UPDATED | Act 250 Reform Actually Takes a Step Forward?

The House Natural Resources, Fish, and Wildlife has been slogging through Act 250 reform proposals since last year.  Progress has been glacial and inconsistent.  Nevertheless, pressure has been increasing on the Committee to get something to the House floor in time for the cross-over deadline in mid-March for bills to get to the Senate in time for consideration there.

This pressure finally came to a head this week as the Committee voted a sprawling, 94 page bill out on Thursday.  The bill will still go through review by a number of other committees before being voted on by the House.

Further analysis and updates will be provided next week as warranted, but the following is a summary of the key provisions in the bill:

  • Amending the Capability and Development Plan Findings.
  • Reorganizing the air and water pollution criteria.
  • Amending the transportation, energy conservation, and public investment criteria.
  • Amending the criteria to address ecosystem protection through protecting forest blocks and connecting habitat. The bill also would address ecosystems on ridgelines by reducing the elevation threshold from 2,500 to 2,000 feet.
  • Adding new criteria related to climate adaptation and environmental justice.
  • Requiring that, to be used in Act 250, local and regional plans must be approved as consistent with the statutory planning goals and clarifying that local and regional plan provisions apply to a project if they meet the same standard of specificity applicable to statutes.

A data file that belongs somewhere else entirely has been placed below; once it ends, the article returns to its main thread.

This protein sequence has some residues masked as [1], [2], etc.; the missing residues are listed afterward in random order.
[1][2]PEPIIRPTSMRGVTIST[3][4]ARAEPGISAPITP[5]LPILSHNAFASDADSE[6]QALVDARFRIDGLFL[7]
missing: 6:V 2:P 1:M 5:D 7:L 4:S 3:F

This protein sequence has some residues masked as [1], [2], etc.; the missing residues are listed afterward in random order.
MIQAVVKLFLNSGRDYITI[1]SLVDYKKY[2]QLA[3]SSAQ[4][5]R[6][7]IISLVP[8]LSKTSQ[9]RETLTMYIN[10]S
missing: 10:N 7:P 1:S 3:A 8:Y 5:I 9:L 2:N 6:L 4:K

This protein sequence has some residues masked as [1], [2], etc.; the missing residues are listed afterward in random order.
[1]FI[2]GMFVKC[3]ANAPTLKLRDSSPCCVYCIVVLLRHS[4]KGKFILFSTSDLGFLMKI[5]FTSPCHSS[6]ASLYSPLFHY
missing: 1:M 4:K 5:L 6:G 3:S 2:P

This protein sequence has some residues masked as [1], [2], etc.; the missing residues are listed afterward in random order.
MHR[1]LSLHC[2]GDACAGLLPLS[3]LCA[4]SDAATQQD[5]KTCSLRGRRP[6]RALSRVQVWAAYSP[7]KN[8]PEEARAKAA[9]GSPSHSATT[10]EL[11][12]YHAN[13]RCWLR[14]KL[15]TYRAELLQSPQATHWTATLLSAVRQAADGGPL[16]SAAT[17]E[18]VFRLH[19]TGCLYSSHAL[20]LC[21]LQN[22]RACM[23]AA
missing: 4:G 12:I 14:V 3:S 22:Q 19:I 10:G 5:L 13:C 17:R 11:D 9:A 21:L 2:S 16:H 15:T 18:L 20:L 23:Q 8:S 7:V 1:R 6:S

• Exempting designated downtowns and neighborhood development areas from Act 250 and increasing Act 250 jurisdiction at interstate interchanges and over certain new roads. Because the designation under 24 V.S.A. chapter 76A would affect jurisdiction, the bill provides for appeal of designation decisions.
  • Clarifying the definition of “commercial purpose” so that it is not necessary to determine whether monies received are essential to sustain a project.
  • Increasing the per diem rate for District Commissioners to $100.00 and raising the Act 250 permit fees.
  • Amending the permit process by giving the Natural Resources Board the power to issue major permits, in addition to the NRB’s current duties. The Board will have three full time members.  Major permit applications will be heard by a panel of the Board and two District Commissioners from the district where the project is located.  Appeals of Act 250 permits would go to the Supreme Court.  The Environmental Division of the Superior Court would continue to hear other permit appeals and enforcement.
  • Reaffirming the supervisory authority in environmental matters of the Board and District Commissions.
  • Revising and clarifying the statutory authority on the use of other permits to demonstrate compliance with the criteria.
  • Creating a process that would allow properties to be released from Act 250 jurisdiction.
  • Requiring slate quarries to be added to the Agency of Natural Resources Natural Resource Atlas.
  • Establishing a preapplication process to allow municipal and regional planning commissions to weigh in on a project before the Act 250 permit application is filed.
  • Allowing forest-based enterprises to operate outside of permitted hours of operations and to mitigate primary agricultural soil on a 1:1 ratio.
  • Shifting the burden of persuasion to the applicant under Criterion 8.
  • Requiring the Agency of Natural Resources to establish a permit program for highest priority river corridors.

The full draft of the bill as passed by the Committee can be found here.  If you have any questions or wish to discuss the current draft ahead of additional updates, don’t hesitate to contact us at info@aivt.org.

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